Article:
Wall Street Journal (Op-Ed)
By Robert B. Zoellick
April 23, 2017
President Trump interrupted his prepared remarks in Wisconsin last Tuesday to excoriate, yet again, the North American Free Trade Agreement. “We’re going to make some very big changes,” the president pledged, “or we are going to get rid of Nafta once and for all.”
Mr. Trump is playing with fire. Over the past 30 years, presidents of both parties have recognized that the U.S. benefits from working with Mexico and Canada. The more robust North America is, the better it can compete and project power globally. In contrast, Mr. Trump’s approach seems almost designed to help elect an anti-American, pro-Castro populist, Andrés Manuel López Obrador, to the Mexican presidency in 2018.
Mr. Trump’s policy of confrontation pits his hostile nationalism against an American tradition of practical internationalism. Because of historical legacies and national pride, North American integration and cooperation have been built on respect for the sovereignty and independence of Canada, Mexico and the U.S. That differs sharply from the European model of integration, which has sought shared sovereignty.
Consider how Mr. Trump’s own priorities would fare under his Mexican policy, starting with illegal immigration. Today’s illegal immigrants are coming primarily from Central America. Washington should cooperate with Mexico to create a multistage defense. Working with Mexico to strengthen law enforcement, the rule of law, and intelligence would leave both countries better positioned to stop drug traffickers, criminals, human smugglers and terrorists.
Insulting Mexico, on the other hand, will make it impossible for politicians there to work with Yankee gringos. A hostile Mexico can ignore the flow of people northward, while American policies that weaken investment and growth in Mexico simply create more incentives for Mexicans to migrate to the U.S.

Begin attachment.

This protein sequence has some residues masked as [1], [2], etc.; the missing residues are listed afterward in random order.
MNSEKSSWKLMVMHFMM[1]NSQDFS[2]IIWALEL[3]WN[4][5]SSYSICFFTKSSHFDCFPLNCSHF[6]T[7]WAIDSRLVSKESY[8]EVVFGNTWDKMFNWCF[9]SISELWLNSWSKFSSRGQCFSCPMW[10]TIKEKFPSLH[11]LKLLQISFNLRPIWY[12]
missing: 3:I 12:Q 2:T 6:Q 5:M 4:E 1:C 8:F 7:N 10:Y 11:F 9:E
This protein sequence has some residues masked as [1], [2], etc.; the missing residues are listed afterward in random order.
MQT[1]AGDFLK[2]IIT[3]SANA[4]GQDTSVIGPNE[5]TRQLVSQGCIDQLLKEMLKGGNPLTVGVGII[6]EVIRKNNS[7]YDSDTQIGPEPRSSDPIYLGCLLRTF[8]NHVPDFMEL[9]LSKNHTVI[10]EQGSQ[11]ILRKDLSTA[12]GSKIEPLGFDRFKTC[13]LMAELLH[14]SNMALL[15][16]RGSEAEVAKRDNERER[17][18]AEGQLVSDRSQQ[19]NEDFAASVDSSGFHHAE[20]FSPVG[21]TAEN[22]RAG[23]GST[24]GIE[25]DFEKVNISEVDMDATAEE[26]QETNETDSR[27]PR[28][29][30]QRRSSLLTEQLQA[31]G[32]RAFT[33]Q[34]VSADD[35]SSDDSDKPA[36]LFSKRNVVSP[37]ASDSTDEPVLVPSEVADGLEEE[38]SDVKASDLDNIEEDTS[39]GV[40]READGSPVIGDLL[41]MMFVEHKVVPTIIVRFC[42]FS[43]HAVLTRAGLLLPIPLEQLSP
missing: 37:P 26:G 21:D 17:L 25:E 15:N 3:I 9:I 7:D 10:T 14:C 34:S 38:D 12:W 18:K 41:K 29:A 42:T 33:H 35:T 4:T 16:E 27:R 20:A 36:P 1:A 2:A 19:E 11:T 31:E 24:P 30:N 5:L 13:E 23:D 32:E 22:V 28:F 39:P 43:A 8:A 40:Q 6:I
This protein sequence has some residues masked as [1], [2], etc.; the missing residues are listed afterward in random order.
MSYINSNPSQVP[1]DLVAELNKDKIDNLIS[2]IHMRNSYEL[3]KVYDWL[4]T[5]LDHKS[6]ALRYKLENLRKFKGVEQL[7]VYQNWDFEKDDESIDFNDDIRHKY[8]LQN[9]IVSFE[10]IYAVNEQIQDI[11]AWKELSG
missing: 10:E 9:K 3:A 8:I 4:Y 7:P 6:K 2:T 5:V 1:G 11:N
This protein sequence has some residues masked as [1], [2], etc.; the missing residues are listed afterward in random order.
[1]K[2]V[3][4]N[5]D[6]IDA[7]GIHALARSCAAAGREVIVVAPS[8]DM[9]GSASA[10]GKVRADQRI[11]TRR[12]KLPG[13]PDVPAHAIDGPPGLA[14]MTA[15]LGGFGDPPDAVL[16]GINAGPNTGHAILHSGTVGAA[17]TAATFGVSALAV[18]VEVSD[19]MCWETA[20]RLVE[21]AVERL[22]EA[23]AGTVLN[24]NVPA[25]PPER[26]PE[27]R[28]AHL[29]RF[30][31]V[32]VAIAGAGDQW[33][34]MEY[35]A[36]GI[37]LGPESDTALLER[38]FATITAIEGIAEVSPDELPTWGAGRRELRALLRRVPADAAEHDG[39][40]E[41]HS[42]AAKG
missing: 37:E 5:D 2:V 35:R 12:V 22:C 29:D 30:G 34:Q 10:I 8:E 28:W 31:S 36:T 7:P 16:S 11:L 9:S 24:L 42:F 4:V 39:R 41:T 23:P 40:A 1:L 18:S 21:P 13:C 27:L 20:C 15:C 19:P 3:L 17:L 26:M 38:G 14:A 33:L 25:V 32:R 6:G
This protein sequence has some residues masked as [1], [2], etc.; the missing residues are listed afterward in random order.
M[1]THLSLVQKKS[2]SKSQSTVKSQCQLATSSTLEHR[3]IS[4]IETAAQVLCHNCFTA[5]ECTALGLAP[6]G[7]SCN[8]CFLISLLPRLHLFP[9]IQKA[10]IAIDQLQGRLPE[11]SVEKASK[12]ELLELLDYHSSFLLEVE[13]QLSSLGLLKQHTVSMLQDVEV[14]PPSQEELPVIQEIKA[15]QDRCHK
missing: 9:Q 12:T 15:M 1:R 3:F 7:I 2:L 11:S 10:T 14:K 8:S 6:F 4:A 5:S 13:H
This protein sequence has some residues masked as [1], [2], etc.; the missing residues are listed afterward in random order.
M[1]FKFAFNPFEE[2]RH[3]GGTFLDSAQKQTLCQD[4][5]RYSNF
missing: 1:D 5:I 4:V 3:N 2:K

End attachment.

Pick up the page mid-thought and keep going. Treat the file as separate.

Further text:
Mr. Trump’s great wall would be a waste of money, as conservative Republicans from border states now acknowledge. A combination of fencing, additional border police, electronic surveillance and other intelligence tools would stop illegal immigration more effectively and at a lower cost. Fiscal conservatives should just say no to Mr. Trump’s $20 billion boondoggle.
Secretary of State Rex Tillerson knows that the amendments Mexico’s President Enrique Peña Nieto made to his country’s constitution in 2013 open the door to investment that will expand North American energy security and Mexico’s income. Mr. Tillerson may not be aware, however, that because Nafta’s energy terms refer to Mexico’s constitution, American investors are now protected against a populist reversal of Mexican policy—but only as long as the U.S. remains in Nafta. The integration of North American energy markets helps the U.S. sell gas and electricity to Mexico while lowering costs of production in North America.
Mr. Trump’s policies will actually increase costs and weaken the global competitiveness of the U.S. auto sector, his favorite subject for industrial policy. Efficient manufacturing relies on integrated supply chains that crisscross borders. U.S. producers seeking to compete with Asian and European manufacturers now transfer components across North American borders up to 14 times in the process of completing final goods. More than 30% of Mexico’s exports to the U.S. contribute to the integrated auto sector.